By Jeremy Hallock
By James Khubiar
By Observer Staff
By Kelly Dearmore
By Jim Schutze
By Rachel Watts
By Lauren Drewes Daniels
In recent years, though, I've perfected a system, based on the exceedingly predictable Village Voice Pazz & Jop poll (still the one that matters most, even after voting Hole's Live Through This as the best album of 1994), that guarantees my list will be topical, diverse, tasteful, and thought-provoking. The way it works is that I just have to find the albums that fit best in 10 pre-existing slots. So follow me along, as I get this out of the way:
1. The Sassy But Artsy Empowered Black Female slot: Since neither Erykah Badu nor Missy Elliott released new albums in 1998, it's Lauryn Hill in a landslide, with The Miseducation of Lauryn Hill (Ruffhouse). The one from the Fugees with talent instead of a penis (coincidence?), Hill has made the What's Goin' On of the ski-goggles-in-Bed-Stuy set by mixing songs that work on a la-la level with relentless rap breaks and interludes that take us where most of us have never gone before: an inner-city high school. (This CD is a two-fer, as it also fills the Rap Ain't All Bad slot).
2. The Took So Long it Must Be a Masterpiece slot: Car Wheels on a Gravel Road by Lucinda Williams (Mercury).
Like Frank Sinatra and Al Michaels, Williams is finding that middle age is the best thing for her voice. Though the LP could be subtitled "To All the Bassists I've Loved Before," this is a wonderful musical map to the soul of a woman. The way to become fluent in cunnilingus, a lesbian once told me, is to eat with your ears. Any guy who wants to understand women better should listen to Lucinda Williams.
3. The Making Up for Ignoring Him When He Was Alive slot: The Final Tour by Ted Hawkins (Evidence)
This broken-down Sam Cooke with the black glove created a stunningly human mood with just a guitar and a mike (as anyone lucky enough to see him at Poor David's in 1994, just months before he died from a diabetes-related stroke, can attest), and this CD gets it all down.
4. The Don't I Look Hip? slot: You've Come a Long Way, Baby by Fatboy Slim (Astralwerks)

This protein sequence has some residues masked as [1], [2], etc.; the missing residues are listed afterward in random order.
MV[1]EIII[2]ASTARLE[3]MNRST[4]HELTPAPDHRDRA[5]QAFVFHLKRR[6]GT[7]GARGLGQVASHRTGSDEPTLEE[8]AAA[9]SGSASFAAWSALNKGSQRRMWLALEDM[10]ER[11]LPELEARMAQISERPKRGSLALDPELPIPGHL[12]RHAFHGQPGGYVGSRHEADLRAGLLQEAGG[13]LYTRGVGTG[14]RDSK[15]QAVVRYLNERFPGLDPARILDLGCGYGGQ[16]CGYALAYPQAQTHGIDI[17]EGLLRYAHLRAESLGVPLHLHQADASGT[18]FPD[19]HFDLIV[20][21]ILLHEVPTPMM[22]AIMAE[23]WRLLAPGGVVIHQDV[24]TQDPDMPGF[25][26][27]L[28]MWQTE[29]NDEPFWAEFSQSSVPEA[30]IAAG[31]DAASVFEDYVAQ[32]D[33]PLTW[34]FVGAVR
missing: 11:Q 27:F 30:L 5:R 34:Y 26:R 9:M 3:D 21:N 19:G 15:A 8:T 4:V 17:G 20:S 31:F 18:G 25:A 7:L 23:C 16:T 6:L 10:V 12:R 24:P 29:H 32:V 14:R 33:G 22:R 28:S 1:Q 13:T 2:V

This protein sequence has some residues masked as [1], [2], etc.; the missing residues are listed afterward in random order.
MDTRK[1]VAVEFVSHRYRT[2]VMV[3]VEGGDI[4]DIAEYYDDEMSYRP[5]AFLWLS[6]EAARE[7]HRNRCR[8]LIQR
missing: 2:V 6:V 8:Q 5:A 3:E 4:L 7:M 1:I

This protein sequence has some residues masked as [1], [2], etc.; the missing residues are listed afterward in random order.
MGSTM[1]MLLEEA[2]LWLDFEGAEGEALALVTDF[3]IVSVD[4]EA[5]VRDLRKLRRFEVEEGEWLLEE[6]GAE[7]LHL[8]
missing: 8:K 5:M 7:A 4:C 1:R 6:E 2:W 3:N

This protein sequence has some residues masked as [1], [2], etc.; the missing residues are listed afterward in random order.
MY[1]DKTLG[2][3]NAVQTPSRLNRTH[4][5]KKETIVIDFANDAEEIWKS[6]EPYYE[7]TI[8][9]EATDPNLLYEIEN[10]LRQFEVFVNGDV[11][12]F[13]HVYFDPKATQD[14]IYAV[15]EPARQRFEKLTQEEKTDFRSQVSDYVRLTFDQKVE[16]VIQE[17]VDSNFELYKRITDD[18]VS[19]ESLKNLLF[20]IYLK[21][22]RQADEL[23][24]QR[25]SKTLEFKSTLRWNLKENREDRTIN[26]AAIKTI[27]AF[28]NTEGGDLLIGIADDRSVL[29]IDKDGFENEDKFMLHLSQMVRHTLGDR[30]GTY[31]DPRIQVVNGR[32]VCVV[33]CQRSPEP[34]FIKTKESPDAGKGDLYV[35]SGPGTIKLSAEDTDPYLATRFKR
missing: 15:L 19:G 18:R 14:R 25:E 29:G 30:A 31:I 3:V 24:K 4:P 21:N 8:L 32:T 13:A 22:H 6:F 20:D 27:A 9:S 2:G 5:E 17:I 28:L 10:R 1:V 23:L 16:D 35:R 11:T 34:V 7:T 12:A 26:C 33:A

Is there a techno sub-genre called Deep Groove? If so, Norman "Fatboy Slim" Cook, musically repenting for his days in the Housemartins, is the king. This is gutbucket dance music to remind us that Tricky's a bore and Bjsrk dated him.
5. The I'm Not Afraid to Be Obvious slot: Mermaid Avenue by Billy Bragg & Wilco (Elektra)
My concession to old-school criticism (since neither Steve Earle nor Marshall Crenshaw made a record in '98), this record came out when I desperately needed to hear something new. I played it so much I'm now sick of it, which means it's right for the list.
6. The Vic Chesnutt Memorial Don't Understand Him So He Must Be Deep slot: XO by Elliott Smith (DreamWorks)
Woozy melodies and razor-sharp lyrics usually mix about as well as Elliott did with Celine Dion and Trisha Yearwood at last year's Academy Awards ceremony. But there's something about this album that compels you to play it from start to finish.
7. The Matador/Knitting Factory/Sleater-Kinney slot: Moon Pix by Cat Power (Matador)
This album begins with the harmonica from Springsteen's Nebraska, but then delves into a whole different Midwest of the brain. This record would smack of pretentious art-rock if it weren't so consistently mesmerizing.
8. The No Depression Concession slot: The Pine Valley Cosmonauts Salute the Majesty of Bob Wills (Bloodshot)
This sounds like the best hoot night ever, with Chicago (Jon Langford, Robbie Fulks, Sally Timms) battling Austin (Jimmie Dale Gilmore, Alejandro Escovedo) for the rights to hoist the Texas Playboys flag.
9. The Bet I'm the Only Critic With This One slot: You Am I's #4 Record by You Am I (BMG)
The Brian Wilson genuflection gang (Richard Davies, High Llamas, R.E.M.) misses the point by playing up Wilson's grand air and avoiding the pulsebeat, but this raucously tuneful album by the Australian collage-rockers throws just enough classic fluff on the
sound to keep it interesting. The melodies cut through.
10. The Jon Spencer Blues Explosion slot: Welcome Back, Zoobombs by Zoobombs (Reel Time)
Tokyo's Zoobombs are often tagged--OK, by me--as the "Jon Spencer Brues Exprosion," and the imitators best the originals in very much the same way that Japan's '50s rock-and-roll revivalists make ours look like truck drivers with ducktails. Like Spencer, Zoobombs dabble in funk and rap, but they leave out the drippy East Village cynicism. Then, when they go the full-on guitar-band route, they hit it gleefully, like altar boys drunk on church wine.